Blanchard’s ties to law firm, MSU raise conflict fears

Melissa Nann Burke Detroit News Washington Bureau

Washington — Former Gov. Jim Blanchard’s emerging role at Michigan State University amid fallout from the Larry Nassar sexual abuse scandal has raised fears among some Michigan congressional lawmakers that it creates at least the perception of a conflict of interest.

That’s because Blanchard and the global law firm of which he is partner, DLA Piper, will be providing counsel on government affairs to MSU that would include advising on the university’s response to a growing number of congressional probes. MSU Interim President John Engler, the Republican former governor, has also said he’ll tap Blanchard as an adviser.

The legal counsel arrangement has raised questions about whether the Piper firm or Blanchard, a two-term governor of Michigan and Democratic former congressman, would benefit financially from the congressional investigations.

Rep. Debbie Dingell, a Dearborn Democrat, said Nassar victims and the university community deserve an independent investigation with “no politics associated with it.” She had called for an interim leader at MSU from outside Michigan.

“You’re having to ask the question of whether Jim Blanchard’s law firm is making money on the investigation,” said Dingell, a member of the House Energy and Commerce Committee that’s looking into the Nassar scandal.

“The Michigan State community needs to have somebody who is strong, independent and non-political. No questions like this should come up ever.”

U.S. House and Senate committees have launched inquiries into sexual abuse within the U.S. gymnastics program and Michigan State University in recent weeks. They follow Nassar’s sentencing in Michigan for sexual misconduct crimes resulting in a minimum of 80 years in prison.

Investigators have requested documents, communications and formal responses from MSU and others regarding their handling of complaints involving Nassar, a former MSU sports doctor whose abuse spanned two decades and involved more than 200 young female athletes.

Blanchard said Thursday that Engler has asked his law firm to serve as Washington counsel, though a contract has not been signed.

Blanchard says there’s no conflict of interest because he has no title or official role at MSU.

“We’re happy to help,” Blanchard told The Detroit News. “The bottom line is if I had a formal position with the university, if I was a named officer or part of the administration, I don’t think there’s any way we could be hiring my firm, no. But I don’t have that, nor have I been offered that.”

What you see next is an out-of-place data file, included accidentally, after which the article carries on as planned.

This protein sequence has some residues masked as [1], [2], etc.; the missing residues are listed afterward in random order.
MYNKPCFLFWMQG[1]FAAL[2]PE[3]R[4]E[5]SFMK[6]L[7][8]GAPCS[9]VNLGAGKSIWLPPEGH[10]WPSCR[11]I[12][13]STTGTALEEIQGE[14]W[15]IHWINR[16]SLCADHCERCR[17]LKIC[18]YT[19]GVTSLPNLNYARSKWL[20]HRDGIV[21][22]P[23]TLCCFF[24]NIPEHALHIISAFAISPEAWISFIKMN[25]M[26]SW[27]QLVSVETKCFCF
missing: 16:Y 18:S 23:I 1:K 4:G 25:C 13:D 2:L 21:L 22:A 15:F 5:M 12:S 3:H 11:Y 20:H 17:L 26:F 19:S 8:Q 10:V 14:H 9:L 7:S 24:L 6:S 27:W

Engler spokesman John Truscott confirmed that Blanchard and his firm will be helping MSU with government affairs and said they’ve already started — even without a contract. Truscott also sees no conflict.

“When the committees ask for material and responses, there is no politics in the response. We’re just going to give it to them,” Truscott said.

But Rep. Mike Bishop, a Rochester Republican whose district includes MSU, said the arrangement with Blanchard’s firm could pose the appearance of a conflict of interest.

“There’s a way they can do that without having a professional conflict,” said Bishop, a lawyer by trade.

“By pure appearance, I would advise the university not to allow that to happen. I think it’s important that this in every way shape or form — even the appearance — has to be pure as the driven snow. We all have to make sure we’re on the same page for the same purpose to minimize the side shows as much as possible and any possible controversy.”

Rep. Paul Mitchell, R-Dryden, said if it’s a concern, Blanchard’s law firm could erect a communications wall to guard against conflicts of interest.

“I have no knee-jerk reaction that somehow Gov. Blanchard is going to manipulate things to create more business for his law firm,” Mitchell said. “I think the law firm is doing quite fine without having to covertly generate business.”

DLA Piper is a global firm with lawyers in more than 40 countries spanning six continents, according to its website.

Mitchell said Engler’s asking Blanchard to work with him indicates they intend to proceed without partisanship.

“There are other things they could be doing, but they stepped up to this because it’s a serious threat to the university’s reputation and needs to be addressed,” said Mitchell, who graduated from MSU.

Blanchard’s advisory role appeared to pave the way last week for the unanimous approval of Engler by a Board of Trustees split between four Democrats and four Republicans.

“It doesn’t get any stronger than this,” Democratic Trustee George Perles said at the time. “Blanchard and Engler together. That’s quite a team.”

Rep. Dan Kildee, D-Flint Township, said MSU, “at this point in time, they need to clearly air on the side of openness and transparency if they want to put this whole episode behind them.”

For his part, Blanchard said he will do whatever he can do help Engler and MSU.

“I’ve followed this from 30,000 feet, but not being in East Lansing and not being at the university, it’s hard to know what really went on. We’re going to have to find out,” Blanchard said.

“The big thing is to honor the victims and make sure nothing like this ever happens again. And that MSU cleans up the mess and makes sure that going forward that we create a gold standard for dealing with sexual assault and discrimination.”